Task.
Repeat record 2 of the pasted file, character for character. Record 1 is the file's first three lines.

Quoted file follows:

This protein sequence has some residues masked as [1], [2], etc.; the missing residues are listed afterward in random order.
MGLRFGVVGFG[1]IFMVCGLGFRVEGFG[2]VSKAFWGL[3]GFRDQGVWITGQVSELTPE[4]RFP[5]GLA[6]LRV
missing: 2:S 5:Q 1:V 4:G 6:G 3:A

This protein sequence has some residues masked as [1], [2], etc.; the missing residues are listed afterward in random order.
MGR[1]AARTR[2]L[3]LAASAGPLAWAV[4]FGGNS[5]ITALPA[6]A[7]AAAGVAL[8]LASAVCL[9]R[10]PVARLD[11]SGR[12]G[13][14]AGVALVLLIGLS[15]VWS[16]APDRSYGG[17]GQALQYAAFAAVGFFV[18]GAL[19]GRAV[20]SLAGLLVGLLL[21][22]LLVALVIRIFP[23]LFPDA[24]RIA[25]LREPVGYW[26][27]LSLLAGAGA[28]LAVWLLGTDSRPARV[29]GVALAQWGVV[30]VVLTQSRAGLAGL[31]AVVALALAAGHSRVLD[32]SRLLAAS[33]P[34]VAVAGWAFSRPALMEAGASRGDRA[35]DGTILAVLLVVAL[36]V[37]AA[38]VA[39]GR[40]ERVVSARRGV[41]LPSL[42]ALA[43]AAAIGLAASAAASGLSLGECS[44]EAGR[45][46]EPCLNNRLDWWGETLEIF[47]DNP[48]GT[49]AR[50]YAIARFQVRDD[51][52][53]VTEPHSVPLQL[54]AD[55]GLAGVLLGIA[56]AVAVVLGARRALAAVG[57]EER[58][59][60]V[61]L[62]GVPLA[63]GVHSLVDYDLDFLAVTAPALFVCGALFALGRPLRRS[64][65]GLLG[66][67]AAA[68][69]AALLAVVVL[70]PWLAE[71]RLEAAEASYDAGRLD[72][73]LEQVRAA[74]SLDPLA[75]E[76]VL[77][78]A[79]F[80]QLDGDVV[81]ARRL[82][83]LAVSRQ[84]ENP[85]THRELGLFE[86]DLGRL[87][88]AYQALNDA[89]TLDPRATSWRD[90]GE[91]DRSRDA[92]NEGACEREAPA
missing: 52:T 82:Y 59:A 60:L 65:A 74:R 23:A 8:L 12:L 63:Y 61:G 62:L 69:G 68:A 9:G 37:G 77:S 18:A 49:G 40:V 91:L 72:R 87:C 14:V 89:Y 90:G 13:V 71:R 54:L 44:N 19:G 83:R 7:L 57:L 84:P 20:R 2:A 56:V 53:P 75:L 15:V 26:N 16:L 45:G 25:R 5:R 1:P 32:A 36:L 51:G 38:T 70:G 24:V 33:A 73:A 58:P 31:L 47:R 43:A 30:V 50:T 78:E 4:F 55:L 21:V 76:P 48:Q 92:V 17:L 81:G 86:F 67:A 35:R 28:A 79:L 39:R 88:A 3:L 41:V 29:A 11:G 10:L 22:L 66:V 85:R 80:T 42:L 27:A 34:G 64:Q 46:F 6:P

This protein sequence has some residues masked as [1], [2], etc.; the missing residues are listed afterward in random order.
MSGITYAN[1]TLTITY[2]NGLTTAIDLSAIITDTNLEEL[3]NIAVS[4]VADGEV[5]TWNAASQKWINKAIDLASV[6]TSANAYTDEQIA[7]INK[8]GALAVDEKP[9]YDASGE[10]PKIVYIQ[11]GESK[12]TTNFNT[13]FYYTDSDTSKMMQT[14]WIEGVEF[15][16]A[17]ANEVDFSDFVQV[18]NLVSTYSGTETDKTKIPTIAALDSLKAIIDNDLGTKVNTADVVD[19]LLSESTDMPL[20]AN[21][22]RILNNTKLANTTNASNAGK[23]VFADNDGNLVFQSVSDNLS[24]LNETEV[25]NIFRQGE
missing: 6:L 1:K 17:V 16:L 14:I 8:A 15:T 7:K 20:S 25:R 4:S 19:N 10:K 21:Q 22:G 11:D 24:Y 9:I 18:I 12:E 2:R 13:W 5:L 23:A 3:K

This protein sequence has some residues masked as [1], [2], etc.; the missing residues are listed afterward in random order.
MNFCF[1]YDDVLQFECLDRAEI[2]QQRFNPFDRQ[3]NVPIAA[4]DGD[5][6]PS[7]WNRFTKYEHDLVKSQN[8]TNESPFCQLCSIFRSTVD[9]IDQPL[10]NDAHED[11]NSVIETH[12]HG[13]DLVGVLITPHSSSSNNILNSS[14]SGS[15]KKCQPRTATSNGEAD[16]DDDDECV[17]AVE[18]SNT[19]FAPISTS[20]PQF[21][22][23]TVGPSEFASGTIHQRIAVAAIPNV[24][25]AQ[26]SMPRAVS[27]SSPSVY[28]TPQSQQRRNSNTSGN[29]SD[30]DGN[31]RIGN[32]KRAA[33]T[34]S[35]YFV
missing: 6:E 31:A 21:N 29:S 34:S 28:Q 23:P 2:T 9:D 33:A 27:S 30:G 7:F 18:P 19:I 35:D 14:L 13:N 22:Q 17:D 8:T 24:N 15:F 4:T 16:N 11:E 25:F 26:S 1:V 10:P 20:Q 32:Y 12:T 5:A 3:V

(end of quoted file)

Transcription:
This protein sequence has some residues masked as [1], [2], etc.; the missing residues are listed afterward in random order.
MGR[1]AARTR[2]L[3]LAASAGPLAWAV[4]FGGNS[5]ITALPA[6]A[7]AAAGVAL[8]LASAVCL[9]R[10]PVARLD[11]SGR[12]G[13][14]AGVALVLLIGLS[15]VWS[16]APDRSYGG[17]GQALQYAAFAAVGFFV[18]GAL[19]GRAV[20]SLAGLLVGLLL[21][22]LLVALVIRIFP[23]LFPDA[24]RIA[25]LREPVGYW[26][27]LSLLAGAGA[28]LAVWLLGTDSRPARV[29]GVALAQWGVV[30]VVLTQSRAGLAGL[31]AVVALALAAGHSRVLD[32]SRLLAAS[33]P[34]VAVAGWAFSRPALMEAGASRGDRA[35]DGTILAVLLVVAL[36]V[37]AA[38]VA[39]GR[40]ERVVSARRGV[41]LPSL[42]ALA[43]AAAIGLAASAAASGLSLGECS[44]EAGR[45][46]EPCLNNRLDWWGETLEIF[47]DNP[48]GT[49]AR[50]YAIARFQVRDD[51][52][53]VTEPHSVPLQL[54]AD[55]GLAGVLLGIA[56]AVAVVLGARRALAAVG[57]EER[58][59][60]V[61]L[62]GVPLA[63]GVHSLVDYDLDFLAVTAPALFVCGALFALGRPLRRS[64][65]GLLG[66][67]AAA[68][69]AALLAVVVL[70]PWLAE[71]RLEAAEASYDAGRLD[72][73]LEQVRAA[74]SLDPLA[75]E[76]VL[77][78]A[79]F[80]QLDGDVV[81]ARRL[82][83]LAVSRQ[84]ENP[85]THRELGLFE[86]DLGRL[87][88]AYQALNDA[89]TLDPRATSWRD[90]GE[91]DRSRDA[92]NEGACEREAPA
missing: 52:T 82:Y 59:A 60:L 65:A 74:R 23:A 8:L 12:L 63:Y 61:G 62:L 69:G 68:A 9:G 37:G 77:S 18:A 49:G 40:V 91:L 72:R 87:C 14:V 89:Y 90:G 13:V 71:R 54:L 44:N 19:G 83:R 7:L 57:L 84:P 20:R 2:A 56:V 53:P 75:L 15:V 26:N 16:L 45:G 25:R 5:R 1:P 32:A 36:L 51:G 38:T 70:G 24:V 33:A 73:A 58:P 31:L 47:R 43:A 30:V 50:T 78:E 4:F 55:L 21:V 76:P 48:Q 92:V 17:L 81:G 86:F 67:A 35:R 28:A 79:L 39:R 88:A 3:L 41:V 29:A 11:G 10:L 22:L 66:V 85:R 80:T 42:L 27:A 34:G 64:Q 46:F 6:P